Mishima yukio

Mishima yukio

Mishima Yukio (Japanese 三島 由紀夫 ; in German Yukio Mishima; * 14. January 1925 in Tokyo as Hiraoka Kimitake ( 平岡 公威 ); † 25. November 1970 ibid) was a Japanese writer, poet, director, and nationalist political activist. Mishima wrote novels, screenplays, plays, short stories, as well as poetry and a libretto, and is considered one of the most important writers of the 20th century. Century. His avant-garde works blended modern with traditional aesthetics and broke diverse cultural norms of their time with their focus on taboo subjects such as sexuality, death, violence, and political upheaval. [1]

In addition to his work as a contemporary author of postwar Japanese literature, Mishima was also active as a political activist, and in the process founded his private militia, the Tatenokai. On 25. November 1970, he and three members of his militia carried out a coup attempt on the Japanese military base with the aim of restoring the emperor’s power. After this failed, Mishima committed ritual suicide. The coup subsequently became known worldwide as the "Mishima Incident".

The Mishima Prize was established in 1988 to honor his life’s work, and has been awarded annually ever since.

Table of Contents

Life

Early years

Mishima was born under the name Hiraoka Kimitake, the son of Hiraoka Azusa, a deputy of the Ministry of Fisheries at the Ministry of Agriculture, and Hiraoka Shizue (nee Hara). Shizue’s father, Kenzō Hashi, was a scholar of Chinese literature and served with his family for generations in the Maeda samurai clan. In addition, Mishima had a brother named Chiyuki, as well as a sister named Mitsuko, who died of typhoid fever in 1945 at age 17. [2]

His early childhood was strongly influenced by his grandmother Natsuko, who separated Mishima from his family for several years and sparked his interest in Kabuki theater. Natsuko is the daughter of Matsudaira Yoritaka, a Daimyō of Hitachi Province, and was raised in the Japanese imperial family under Arisugawa Taruhito. Even after she moved out of the imperial house and married Sadatarō Hiraoka, a bureaucrat and general of Karafuto Prefecture, she retained her aristocratic pretensions and violent tendencies from her upbringing, both of which would have a major influence on Mishima’s later literature. Natsu forbade Mishima from playing sports and socializing with other boys his age, so he spent much time alone or with his cousins. [3]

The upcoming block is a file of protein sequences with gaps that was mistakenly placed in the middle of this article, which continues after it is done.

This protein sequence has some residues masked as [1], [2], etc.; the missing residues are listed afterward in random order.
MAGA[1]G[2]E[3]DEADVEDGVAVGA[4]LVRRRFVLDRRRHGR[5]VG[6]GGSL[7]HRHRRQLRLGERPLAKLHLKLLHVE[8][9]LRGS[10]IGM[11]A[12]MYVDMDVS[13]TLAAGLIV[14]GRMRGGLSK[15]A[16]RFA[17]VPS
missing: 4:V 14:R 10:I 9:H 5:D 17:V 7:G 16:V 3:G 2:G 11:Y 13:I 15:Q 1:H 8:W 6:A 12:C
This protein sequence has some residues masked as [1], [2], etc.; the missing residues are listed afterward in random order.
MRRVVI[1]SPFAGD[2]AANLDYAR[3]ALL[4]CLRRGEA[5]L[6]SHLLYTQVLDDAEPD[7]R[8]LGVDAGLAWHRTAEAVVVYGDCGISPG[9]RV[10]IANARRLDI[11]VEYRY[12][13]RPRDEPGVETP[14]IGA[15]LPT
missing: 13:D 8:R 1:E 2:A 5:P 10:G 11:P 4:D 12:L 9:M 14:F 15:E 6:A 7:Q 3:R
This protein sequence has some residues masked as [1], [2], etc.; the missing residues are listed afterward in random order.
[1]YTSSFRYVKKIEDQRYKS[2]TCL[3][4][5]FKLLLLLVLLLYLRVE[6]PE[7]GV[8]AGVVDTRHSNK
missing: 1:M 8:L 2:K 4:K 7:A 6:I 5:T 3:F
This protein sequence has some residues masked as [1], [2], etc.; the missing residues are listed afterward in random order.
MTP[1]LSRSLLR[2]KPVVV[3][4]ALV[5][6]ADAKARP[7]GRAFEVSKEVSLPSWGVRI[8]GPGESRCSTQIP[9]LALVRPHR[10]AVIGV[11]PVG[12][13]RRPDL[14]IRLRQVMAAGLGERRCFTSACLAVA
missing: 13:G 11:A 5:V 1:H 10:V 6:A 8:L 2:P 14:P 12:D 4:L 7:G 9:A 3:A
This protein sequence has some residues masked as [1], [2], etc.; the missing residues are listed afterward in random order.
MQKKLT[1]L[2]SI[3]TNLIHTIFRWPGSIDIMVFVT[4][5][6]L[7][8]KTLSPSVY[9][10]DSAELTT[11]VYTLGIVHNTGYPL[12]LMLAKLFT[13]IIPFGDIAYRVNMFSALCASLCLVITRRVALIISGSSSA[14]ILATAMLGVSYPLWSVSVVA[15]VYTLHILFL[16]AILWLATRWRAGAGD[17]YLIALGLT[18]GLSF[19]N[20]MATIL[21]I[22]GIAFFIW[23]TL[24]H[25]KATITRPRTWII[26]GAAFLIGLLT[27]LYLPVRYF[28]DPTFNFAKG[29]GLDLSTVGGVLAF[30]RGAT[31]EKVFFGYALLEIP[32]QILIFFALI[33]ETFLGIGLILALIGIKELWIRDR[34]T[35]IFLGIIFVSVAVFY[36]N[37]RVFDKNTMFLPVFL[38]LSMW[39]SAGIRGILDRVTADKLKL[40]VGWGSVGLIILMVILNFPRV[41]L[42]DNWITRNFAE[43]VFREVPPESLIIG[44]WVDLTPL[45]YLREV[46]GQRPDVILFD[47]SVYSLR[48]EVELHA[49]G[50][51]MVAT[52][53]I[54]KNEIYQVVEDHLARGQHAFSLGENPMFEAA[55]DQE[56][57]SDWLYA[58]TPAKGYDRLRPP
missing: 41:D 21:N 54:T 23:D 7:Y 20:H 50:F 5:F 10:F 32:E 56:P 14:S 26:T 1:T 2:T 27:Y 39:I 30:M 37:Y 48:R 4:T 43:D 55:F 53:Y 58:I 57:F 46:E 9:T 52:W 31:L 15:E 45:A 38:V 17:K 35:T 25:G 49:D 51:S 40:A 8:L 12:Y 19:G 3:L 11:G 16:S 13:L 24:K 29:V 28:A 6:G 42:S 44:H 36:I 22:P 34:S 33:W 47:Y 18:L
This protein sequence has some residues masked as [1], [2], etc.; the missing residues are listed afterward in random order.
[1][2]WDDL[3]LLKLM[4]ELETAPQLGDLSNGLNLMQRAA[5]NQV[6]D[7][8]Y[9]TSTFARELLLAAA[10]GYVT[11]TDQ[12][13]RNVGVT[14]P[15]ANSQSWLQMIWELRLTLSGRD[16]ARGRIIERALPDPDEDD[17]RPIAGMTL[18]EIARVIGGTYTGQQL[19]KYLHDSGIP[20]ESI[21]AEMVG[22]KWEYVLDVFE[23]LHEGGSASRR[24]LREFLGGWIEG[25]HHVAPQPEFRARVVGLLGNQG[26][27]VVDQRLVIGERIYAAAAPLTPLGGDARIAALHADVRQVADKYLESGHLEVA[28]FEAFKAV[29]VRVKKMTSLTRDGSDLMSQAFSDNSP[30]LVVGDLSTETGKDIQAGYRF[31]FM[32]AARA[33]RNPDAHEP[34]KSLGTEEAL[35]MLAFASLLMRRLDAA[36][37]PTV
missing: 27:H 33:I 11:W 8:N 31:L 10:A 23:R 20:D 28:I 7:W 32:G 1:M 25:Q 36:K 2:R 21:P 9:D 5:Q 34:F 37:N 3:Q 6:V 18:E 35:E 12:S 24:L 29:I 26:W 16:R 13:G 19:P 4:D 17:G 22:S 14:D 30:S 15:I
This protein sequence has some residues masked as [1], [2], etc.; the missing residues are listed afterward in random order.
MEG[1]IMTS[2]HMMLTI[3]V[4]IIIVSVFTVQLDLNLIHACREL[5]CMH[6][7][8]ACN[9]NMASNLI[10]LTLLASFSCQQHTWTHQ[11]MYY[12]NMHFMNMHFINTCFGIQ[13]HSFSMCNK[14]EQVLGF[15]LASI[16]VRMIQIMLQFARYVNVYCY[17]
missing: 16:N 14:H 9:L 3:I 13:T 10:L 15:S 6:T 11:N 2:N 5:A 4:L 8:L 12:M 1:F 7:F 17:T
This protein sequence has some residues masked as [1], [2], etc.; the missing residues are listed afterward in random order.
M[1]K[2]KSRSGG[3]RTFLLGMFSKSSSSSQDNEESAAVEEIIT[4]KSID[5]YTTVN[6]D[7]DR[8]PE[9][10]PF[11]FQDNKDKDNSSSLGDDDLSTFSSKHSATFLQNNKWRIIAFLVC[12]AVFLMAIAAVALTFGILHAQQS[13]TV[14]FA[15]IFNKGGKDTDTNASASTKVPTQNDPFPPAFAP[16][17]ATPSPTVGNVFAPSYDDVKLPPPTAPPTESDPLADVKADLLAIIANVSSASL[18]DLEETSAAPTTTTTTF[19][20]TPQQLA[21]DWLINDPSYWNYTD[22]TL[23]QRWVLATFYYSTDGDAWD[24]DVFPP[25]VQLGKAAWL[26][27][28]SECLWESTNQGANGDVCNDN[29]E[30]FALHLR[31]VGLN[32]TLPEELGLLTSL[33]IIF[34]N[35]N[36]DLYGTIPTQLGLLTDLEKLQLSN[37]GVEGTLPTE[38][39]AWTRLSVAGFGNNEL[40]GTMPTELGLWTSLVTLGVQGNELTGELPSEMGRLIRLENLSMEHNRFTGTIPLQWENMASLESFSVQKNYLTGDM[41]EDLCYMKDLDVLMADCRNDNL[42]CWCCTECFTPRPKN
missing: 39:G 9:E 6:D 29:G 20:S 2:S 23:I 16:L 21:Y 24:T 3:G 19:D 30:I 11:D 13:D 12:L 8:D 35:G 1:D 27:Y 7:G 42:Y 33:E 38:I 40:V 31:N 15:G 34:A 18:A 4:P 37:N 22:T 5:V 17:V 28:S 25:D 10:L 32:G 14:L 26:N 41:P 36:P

At the age of twelve, Mishima rejoined his family and developed a close relationship with his mother. His father, on the other hand, drilled him with military discipline and derided his devotion to literature as "effeminate". Among other things, he is said to have regularly checked his room for manuscripts and, as a result, violently maltreated Mishima so that he began to hide his texts or tear them up directly.

School years and first works

At age six, Mishima attended Gakushuin, an elite government school where he belonged to a literary society. He owed this circumstance to his grandmother, who insisted that he attend this school, while his parents were rather opposed to it. Inspired by Oscar Wilde, Rainer Maria Rilke, Raymond Radiguet as well as a multitude of Japanese authors, he wrote his first own texts at the age of twelve, not only in Japanese, but also in French, German and English, which he had taught himself autodidactically. That same year, he became a member of the editorial board of his literary association, making him the youngest member in the school’s history. It was there that he first became aware of the works of Japanese author Michizō Tachihara, for whom he developed a great affinity and subsequently adapted his writing style, Waka. In the years that followed, Mishima published his writing exclusively in Waka before turning to prose.

At thirteen, Mishima was asked by his school to write a short story for the school magazine, to which he submitted Hanazakari no Mori (Eng. The forest in full bloom), a story about a boy who feels that his ancestors live on in his body and blames this for his inner turmoil. Mishima’s teachers were so enthusiastic that they submitted the short story to the prestigious literary magazine Bungei-Bunka passed on to him, who had it printed in a limited edition of 4000 copies. To avoid bullying by his schoolmates, the story was published under the pseudonym Yukio Mishima, which he used for all his literary works from then on.